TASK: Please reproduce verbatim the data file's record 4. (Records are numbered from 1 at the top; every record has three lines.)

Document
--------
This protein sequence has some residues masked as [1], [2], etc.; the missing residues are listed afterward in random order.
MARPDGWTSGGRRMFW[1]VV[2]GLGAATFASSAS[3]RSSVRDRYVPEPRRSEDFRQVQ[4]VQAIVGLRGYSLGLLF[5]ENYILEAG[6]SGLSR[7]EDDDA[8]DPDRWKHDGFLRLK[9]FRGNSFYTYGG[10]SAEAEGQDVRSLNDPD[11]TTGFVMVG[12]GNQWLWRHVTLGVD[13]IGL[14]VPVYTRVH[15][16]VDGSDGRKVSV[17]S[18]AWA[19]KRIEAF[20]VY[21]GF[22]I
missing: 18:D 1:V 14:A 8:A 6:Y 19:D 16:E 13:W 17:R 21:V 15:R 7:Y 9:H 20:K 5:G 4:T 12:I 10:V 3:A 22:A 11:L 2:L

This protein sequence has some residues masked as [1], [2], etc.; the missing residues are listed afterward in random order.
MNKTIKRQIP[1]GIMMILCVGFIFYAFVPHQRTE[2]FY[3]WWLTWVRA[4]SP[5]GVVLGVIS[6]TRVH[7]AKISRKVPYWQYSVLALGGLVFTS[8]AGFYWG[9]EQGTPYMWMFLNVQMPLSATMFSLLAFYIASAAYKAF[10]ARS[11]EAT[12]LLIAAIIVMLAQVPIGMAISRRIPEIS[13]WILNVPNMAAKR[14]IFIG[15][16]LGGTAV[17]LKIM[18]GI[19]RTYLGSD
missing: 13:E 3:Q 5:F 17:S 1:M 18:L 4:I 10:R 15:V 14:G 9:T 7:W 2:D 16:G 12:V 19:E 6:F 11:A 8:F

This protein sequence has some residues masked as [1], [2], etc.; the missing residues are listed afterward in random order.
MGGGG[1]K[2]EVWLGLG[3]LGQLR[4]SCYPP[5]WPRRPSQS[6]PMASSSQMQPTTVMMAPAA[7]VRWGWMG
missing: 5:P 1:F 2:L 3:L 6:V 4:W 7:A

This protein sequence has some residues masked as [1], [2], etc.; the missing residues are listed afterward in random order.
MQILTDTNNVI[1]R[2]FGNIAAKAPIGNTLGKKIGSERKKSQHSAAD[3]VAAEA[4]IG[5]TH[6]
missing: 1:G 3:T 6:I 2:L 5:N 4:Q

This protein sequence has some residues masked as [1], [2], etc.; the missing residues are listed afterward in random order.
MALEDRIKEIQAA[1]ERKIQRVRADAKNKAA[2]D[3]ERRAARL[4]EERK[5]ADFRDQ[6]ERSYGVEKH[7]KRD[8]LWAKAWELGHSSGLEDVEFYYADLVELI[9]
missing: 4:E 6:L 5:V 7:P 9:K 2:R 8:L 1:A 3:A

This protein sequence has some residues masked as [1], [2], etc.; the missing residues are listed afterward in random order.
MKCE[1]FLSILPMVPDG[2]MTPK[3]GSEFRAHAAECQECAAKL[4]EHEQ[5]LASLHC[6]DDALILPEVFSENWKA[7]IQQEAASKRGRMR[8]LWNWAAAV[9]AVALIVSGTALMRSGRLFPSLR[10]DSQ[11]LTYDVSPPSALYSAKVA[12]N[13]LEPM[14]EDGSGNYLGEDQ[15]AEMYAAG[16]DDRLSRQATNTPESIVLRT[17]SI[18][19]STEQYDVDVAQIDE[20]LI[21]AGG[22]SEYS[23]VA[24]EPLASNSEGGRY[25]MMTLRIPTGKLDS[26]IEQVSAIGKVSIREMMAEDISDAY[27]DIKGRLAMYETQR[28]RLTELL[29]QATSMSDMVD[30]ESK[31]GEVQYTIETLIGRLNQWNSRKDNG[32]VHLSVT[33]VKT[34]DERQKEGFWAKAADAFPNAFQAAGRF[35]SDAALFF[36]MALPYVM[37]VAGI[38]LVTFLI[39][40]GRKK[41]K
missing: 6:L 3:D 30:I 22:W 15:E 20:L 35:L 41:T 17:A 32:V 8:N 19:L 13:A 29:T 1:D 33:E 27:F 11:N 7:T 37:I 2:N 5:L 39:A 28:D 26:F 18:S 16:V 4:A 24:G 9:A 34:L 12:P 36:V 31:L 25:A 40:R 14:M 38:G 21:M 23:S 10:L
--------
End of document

This protein sequence has some residues masked as [1], [2], etc.; the missing residues are listed afterward in random order.
MQILTDTNNVI[1]R[2]FGNIAAKAPIGNTLGKKIGSERKKSQHSAAD[3]VAAEA[4]IG[5]TH[6]
missing: 1:G 3:T 6:I 2:L 5:N 4:Q